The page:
• Fully searchable by name, county, parish and street
  • The maps will zoom down to show the individual properties as they were in the 1910s
  • The transparency slider reveals a modern street map underlay
  • Change the base map displayed to more clearly understand what the area looks like today

Hounslow records cover the areas of Bedfont, Chiswick, Cranford, Feltham, Hanworth, Heston, Isleworth, New Brentford and Old Brentford.


Read their article on finding the retreat of Georgiana, Duchess of Devonshire that became a "Lunatic Asylum" before the First World War and a Fire Station in World War 2 in these records:


About TheGenealogist

TheGenealogist is an award-winning online family history website, who put a wealth of information at the fingertips of family historians. Their approach is to bring hard to use physical records to life online with easy to use interfaces such as their Tithe and newly released Lloyd George Domesday collections. 

TheGenealogist’s innovative SmartSearch technology links records together to help you find your ancestors more easily. TheGenealogist is one of the leading providers of online family history records. Along with the standard Birth, Marriage, Death and Census records, they also have significant collections of Parish and Nonconformist records, PCC Will Records, Irish Records, Military records, Occupations, Newspaper record collections amongst many others.

TheGenealogist uses the latest technology to help you bring your family history to life. Use TheGenealogist to find your ancestors today!


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Society of Genealogists' Library reopen with limited times

The Society of Genealogists’ Library has opened to SoG members only from Tuesday 4th August 2020 with staggered sessions opening from 11am-4pm and 11.30-4pm

The SoG has posted on thier website that to begin with the number of members in the Library will be limited to a maximum of 20 persons per day and places must be booked in advance prior to visiting. Booking for sessions can be made on their website http://www.sog.org.uk/books-courses/events-courses/category/book-to-visit-the-library/

For the time being, it is intended that the Society will open for Library use each Tuesday and one Saturday a month. Back office project volunteers only will be welcome in the Library on Mondays. ~The SoG hope to work up to opening for more days and to more people as they become more confident of providing a safe and workable experience for staff, volunteers and members and as resources allow. During the days when the Society's library is closed to visitors their staff and volunteers will continue the service provisons offered during lockdown.

Visits must be booked at least a week in advance and will be made available up to two weeks before the date of the visit on a rolling weekly basis every Saturday morning. Each booking is for one person only on a first come, first served basis – you will not be able to bring anyone with you, unless they book a visit themselves. Please be considerate of others when you book – the SoG may cancel your booking if you exceed our reasonable limit of one booking per week.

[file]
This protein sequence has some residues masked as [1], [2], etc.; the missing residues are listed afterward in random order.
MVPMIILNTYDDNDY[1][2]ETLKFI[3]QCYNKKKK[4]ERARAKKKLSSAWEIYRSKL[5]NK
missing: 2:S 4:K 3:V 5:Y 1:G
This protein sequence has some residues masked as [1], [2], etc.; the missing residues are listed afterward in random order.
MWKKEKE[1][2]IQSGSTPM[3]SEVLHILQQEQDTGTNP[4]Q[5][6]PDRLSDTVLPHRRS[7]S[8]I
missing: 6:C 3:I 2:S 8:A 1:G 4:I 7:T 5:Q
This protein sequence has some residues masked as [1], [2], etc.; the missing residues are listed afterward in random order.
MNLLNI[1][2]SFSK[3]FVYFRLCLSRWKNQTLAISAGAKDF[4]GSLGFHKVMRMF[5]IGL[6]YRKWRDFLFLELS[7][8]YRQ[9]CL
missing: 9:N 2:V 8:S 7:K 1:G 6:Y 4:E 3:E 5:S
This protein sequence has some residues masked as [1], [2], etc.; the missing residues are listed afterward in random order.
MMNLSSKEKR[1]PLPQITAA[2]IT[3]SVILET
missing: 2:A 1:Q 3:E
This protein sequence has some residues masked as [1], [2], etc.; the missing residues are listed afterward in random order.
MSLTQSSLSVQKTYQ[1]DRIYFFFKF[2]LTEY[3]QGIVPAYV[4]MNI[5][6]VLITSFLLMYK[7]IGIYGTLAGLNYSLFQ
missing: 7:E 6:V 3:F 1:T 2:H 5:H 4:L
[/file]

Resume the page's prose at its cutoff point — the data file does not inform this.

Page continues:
The Society of Genealogist say that they will not permit anyone to enter the building who has not pre-booked a visit, so are asking people not to travel if you have not been able to book as they will not be able to let you in.

When members come into the Library, they will notice some changes. The Society has introduced safety and social hygiene measures to ensure the safety of their staff, members and friends. The toilets and cloakroom will be open so you can wash your hands and all hygiene guidance will be adhered to. Lockers will be open for you to store your belongings and take as little into the library as possible. There will be a cleaner in the building when the SoG is open to make sure all surfaces stay clean and safe. The SoG ared asking every visitor to use the sanitisers and wipes provided around the building and to follow social distancing measures and one-way procedures as indicated by signs around the building.

Computers and Microfiche/Microfilm readers have been spaced around the building rather than just in the lower library. When you book a members’ visitor session through the website you can  reserve a reader or computer as appropriate at the same time. 

Films and fiche will be available as normal and the SoG ask that all books, microforms, CDs etc be returned to the returns trolleys and boxes provided after use so they can be cleaned and or quarantined as appropriate

Current  regulations in England require face coverings to be worn in libraries and public reading rooms from 8th August and it is recommend face coverings are worn in these settings now. The regulations strongly encourage wearing a face covering in other enclosed public spaces where social distancing may be difficult and where you come into contact with people you do not normally meet. You can remove your face covering in order to eat and drink, if reasonably necessary, and in the Common Room only which is designated for food and drink. You must put a face covering back on once you  have finished eating .

The Society of Genealogist's staff will be wearing masks for visitors protection and they would appreciate it if everyone who is able would please wear a face covering in face to face situations within the library, shop and reception (such as when seeking staff assistance) and where social distancing may be limited.

A downloadable PDF of SoG  Coronavirus Visitor Guidelines can be downloaded here


For more information see this post on their website: http://www.sog.org.uk/about/coronavirus/